Therefore, if you’re partial to the chimes of Big Ben, like long holiday recesses, adore the sound of your own voice and can stomach an hour a week feigning sympathy for bleating constituents, your country needs you.

It helps if you’ve never done a proper job – if you’re not an Old Etonian, straight out of uni and a year or two’s apprenticeship as a party HQ dogsbody or political researcher to an unctuous backbencher will do – and you’re half way to being elected.

Don’t forget, either, to dress appropriately…classy, not flashy and something subtle, like a tie or scarf in the party colour, is a useful addendum to demonstrate loyalty (until you join the back-stabbers).

Get your teeth and acne sorted, too, because high-definition TV is a real image-buster and you don’t wanted to be caught out looking like a spotty, buck-toothed loser on Newsnight, while getting a verbal stuffing by Jeremy Paxo.

In short, then, remember: youth and image are cheered, age and experience just jeered.

And me? Obviously, I was way ahead of my time. Today, though, I could have been a contender…but heaven help the electorate if I was!

‘Savile-gate’ bungling is yet another example of Auntie’s arrogance

Thanks to the ‘Savile-gate’ scandal, the BBC is on the rack as never before.

And it’s doubtful good, old Auntie – as Brits have affectionately dub the state-owned broadcaster for decades – will ever emerge the same, grand chatelaine of the nation’s image again, when probes into paedophilia, iffy editorial judgement calls and management bungling are over.

Even veteran World Affairs Editor John Simpson admits it is ‘the worst crisis’ to hit the Beeb in the 50 years he’s globe-trotted on its behalf.

That’s even a slight understatement, because the situation Auntie finds herself in – corsets tightening to near asphyxiation – gets acutely more critical by the day.

As the police lift layer after rancid layer off Savile’s reign as ‘probably the worst serial paedophile Britain has seen’ – to quote one senior detective – and question alleged aides (i.e. Gary Glitter) in his obsession with abusing vulnerable, under-age girls, other explosive revelations are primed to detonate.

BAD NEWS BEARER: Veteran World Affairs Editor, John Simpson, says it is the ‘worst crisis’ to hit the BBC

Plods working on Operation Yewtree, codename for the Savile inquiry, say they have up to 400 leads and believe ‘eight to ten BBC insiders’ are in the frame to be grilled. This, I understand, does not necessarily include a host of celebs, who owe their fame to Auntie’s largesse. So, be prepared for further shocks.

It all promises to be a real smack in the eye for the purblind apologists, who castigate the media for posing fair questions why the BBC didn’t investigate Savile (and allegations of a rampant sex-fest in Radio 1’s heyday of the 1970s and 80s) earlier, when the rumour mill was in full grind.

What went on, contend those defending the indefensible, were aberrations that should be put into the context of an era of unfettered debauchery and the BBC’s ethos should remain unchallenged, its output the envy of the world.

Though I agree with the general gist that the BBC is uniquely exceptional – certainly in terms of popular entertainment, the arts, culture, even soaps – perhaps it’s also uniquely haughty.

So to blame the Press as vengefully picking at Aunties bones is not a moral stance. It merely reflects a minority’s dread that any overdue swilling out of the Broadcasting House pigsty will see their right-on self-righteousness replaced by opinion-formers more accurately reflecting mainstream values.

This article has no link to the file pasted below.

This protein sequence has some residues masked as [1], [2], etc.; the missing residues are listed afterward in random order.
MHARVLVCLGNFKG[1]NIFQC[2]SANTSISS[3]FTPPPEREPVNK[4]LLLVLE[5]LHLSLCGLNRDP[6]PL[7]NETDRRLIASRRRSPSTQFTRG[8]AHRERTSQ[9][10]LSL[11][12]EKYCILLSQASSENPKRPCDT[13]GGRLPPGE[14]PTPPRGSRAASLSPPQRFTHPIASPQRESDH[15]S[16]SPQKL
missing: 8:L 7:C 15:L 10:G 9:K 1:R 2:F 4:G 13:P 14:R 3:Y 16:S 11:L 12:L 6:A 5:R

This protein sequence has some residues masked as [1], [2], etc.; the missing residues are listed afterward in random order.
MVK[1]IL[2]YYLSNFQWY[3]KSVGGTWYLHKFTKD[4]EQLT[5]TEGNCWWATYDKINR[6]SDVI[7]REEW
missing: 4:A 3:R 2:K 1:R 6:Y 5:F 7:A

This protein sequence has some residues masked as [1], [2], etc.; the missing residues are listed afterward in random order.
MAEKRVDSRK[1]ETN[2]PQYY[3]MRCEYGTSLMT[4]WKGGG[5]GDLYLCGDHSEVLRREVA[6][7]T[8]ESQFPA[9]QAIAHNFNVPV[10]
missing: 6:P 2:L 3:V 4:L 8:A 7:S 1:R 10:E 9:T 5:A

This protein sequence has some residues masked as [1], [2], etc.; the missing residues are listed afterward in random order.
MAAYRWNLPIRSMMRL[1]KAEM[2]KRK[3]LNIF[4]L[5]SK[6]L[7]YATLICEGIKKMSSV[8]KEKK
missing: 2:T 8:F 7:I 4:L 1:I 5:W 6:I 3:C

And, hopefully, what will dawn is the realisation that an Orwellian regime far too big for its boots can no longer be trusted to regulate itself and sweep any self-inflicted scandals under its plush carpets.

At least one BBC heavyweight has emerged with credit. Sir Roger Jones, a former governor, heeded the rumours swirling round ‘creepy’ Savile a decade ago and banned the weirdo from appearing on Children In Need.

SAVILE SPOILER: In his BBC days, Sir Roger Jones banned the ‘creepy’ DJ from Children In Need 10 years ago

But who else in management took a principled stand in opening their ears and eyes to the potential dangers lurking within and was brave enough to be proactive? Or, as I’ve queried before, was Savile just too big, too powerful, too bankable an asset to upset?

Aside from the grotesque perv and the controversial axing of a Newsnight probe into him, recently there have been numerous instances of BBC brazen arrogance, like the fork-tongued half-truths about the millions in licence-fee payers moolah paid to top performers.

With a heel-turn worthy of Strictly Come Dancing, the issue was deviously defused. No names, no pack drills were released, just amounts, which amounted to zilch without the public knowing exactly who the humungous fees-earners were.

Then came the scandal of 148 presenters – countless familiar faces – worming their way through tax loopholes, by declaring themselves ‘companies’, thus escaping draconian PAYE, as paid by us plebs, despite the BBC being their main employer.

Ever amenable Auntie turned a blind eye to such ‘creative tax avoidance’ until HM Customs and Revenue threatened to intervene.

And whatever happened to the mysterious Balen Report of 2004, which examined charges of ‘anti-Israel bias’ in BBC coverage of the Middle East? Despite a Freedom of Information request, Michael Balen’s findings were – and still are – kept under padlock, Auntie having coughed up £350,000 to my learned friends to keep them secret.

In fact, all too often the old girl’s been caught with her knickers down, setting the agenda, rather than complying with the BBC’s Charter to report the world with ‘due accuracy and impartiality’.